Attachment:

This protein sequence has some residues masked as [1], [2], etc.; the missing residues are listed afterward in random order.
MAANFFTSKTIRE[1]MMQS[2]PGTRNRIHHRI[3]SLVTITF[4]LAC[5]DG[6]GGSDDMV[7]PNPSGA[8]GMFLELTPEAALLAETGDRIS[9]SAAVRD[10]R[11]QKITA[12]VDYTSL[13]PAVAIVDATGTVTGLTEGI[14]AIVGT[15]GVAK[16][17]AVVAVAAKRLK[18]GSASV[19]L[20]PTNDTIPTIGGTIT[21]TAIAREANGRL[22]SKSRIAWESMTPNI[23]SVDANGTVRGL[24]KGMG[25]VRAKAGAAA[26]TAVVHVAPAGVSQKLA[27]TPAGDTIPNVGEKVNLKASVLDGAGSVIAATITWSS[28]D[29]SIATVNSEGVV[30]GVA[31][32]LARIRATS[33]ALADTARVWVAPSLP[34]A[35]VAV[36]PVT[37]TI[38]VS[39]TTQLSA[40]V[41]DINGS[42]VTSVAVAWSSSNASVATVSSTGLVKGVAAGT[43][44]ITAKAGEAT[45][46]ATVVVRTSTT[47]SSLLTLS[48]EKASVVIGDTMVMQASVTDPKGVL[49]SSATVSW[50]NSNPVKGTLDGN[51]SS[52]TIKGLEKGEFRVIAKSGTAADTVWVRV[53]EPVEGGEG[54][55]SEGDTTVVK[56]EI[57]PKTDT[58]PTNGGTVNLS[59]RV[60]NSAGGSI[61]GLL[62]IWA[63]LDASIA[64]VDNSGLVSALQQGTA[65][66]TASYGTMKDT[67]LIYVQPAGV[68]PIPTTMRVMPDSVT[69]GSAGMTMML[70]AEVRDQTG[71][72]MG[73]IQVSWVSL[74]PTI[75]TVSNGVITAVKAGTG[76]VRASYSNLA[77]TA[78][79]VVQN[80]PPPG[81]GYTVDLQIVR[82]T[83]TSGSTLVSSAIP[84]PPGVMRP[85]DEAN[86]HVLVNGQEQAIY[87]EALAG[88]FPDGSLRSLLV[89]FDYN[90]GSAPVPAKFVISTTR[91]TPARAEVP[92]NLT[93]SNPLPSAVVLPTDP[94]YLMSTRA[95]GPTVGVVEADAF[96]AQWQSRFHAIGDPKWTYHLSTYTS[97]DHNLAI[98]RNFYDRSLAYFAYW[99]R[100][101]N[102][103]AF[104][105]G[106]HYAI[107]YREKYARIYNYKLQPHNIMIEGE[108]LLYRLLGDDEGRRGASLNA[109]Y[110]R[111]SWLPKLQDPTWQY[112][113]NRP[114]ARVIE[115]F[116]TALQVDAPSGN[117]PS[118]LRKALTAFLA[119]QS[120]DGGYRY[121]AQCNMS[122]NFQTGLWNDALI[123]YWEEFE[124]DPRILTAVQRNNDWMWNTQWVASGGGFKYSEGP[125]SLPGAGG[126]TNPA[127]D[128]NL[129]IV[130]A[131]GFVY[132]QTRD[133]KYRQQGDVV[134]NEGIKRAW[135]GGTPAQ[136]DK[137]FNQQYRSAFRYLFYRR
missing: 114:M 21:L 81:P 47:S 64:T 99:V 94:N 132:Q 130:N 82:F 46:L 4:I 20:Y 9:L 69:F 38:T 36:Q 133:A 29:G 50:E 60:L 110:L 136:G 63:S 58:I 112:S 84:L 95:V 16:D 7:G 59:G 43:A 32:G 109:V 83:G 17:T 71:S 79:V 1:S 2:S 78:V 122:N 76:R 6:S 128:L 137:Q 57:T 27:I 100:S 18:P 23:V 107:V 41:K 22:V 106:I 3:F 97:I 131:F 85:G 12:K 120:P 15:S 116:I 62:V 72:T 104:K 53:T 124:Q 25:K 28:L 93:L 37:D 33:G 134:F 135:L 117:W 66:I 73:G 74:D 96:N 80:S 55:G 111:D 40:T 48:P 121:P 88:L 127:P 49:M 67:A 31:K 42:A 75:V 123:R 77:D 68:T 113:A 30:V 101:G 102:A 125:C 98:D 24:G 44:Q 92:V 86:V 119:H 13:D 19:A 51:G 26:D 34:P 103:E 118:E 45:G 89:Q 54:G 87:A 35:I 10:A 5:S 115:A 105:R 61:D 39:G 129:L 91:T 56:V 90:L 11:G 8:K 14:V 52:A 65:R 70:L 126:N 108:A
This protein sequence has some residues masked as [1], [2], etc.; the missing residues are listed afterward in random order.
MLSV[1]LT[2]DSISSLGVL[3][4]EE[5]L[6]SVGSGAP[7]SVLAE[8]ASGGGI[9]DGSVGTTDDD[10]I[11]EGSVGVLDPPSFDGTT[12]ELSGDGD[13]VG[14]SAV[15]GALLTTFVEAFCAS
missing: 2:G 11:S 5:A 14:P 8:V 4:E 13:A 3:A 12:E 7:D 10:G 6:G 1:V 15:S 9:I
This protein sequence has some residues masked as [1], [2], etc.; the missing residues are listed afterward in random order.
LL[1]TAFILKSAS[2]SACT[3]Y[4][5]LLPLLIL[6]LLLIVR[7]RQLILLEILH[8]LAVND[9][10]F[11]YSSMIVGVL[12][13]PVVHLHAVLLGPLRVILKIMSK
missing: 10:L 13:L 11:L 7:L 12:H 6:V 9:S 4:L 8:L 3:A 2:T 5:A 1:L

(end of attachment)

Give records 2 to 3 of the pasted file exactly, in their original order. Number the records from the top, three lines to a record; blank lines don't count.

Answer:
This protein sequence has some residues masked as [1], [2], etc.; the missing residues are listed afterward in random order.
MLSV[1]LT[2]DSISSLGVL[3][4]EE[5]L[6]SVGSGAP[7]SVLAE[8]ASGGGI[9]DGSVGTTDDD[10]I[11]EGSVGVLDPPSFDGTT[12]ELSGDGD[13]VG[14]SAV[15]GALLTTFVEAFCAS
missing: 2:G 11:S 5:A 14:P 8:V 4:E 13:A 3:A 12:E 7:D 10:G 6:G 1:V 15:S 9:I
This protein sequence has some residues masked as [1], [2], etc.; the missing residues are listed afterward in random order.
LL[1]TAFILKSAS[2]SACT[3]Y[4][5]LLPLLIL[6]LLLIVR[7]RQLILLEILH[8]LAVND[9][10]F[11]YSSMIVGVL[12][13]PVVHLHAVLLGPLRVILKIMSK
missing: 10:L 13:L 11:L 7:L 12:H 6:V 9:S 4:L 8:L 3:A 2:T 5:A 1:L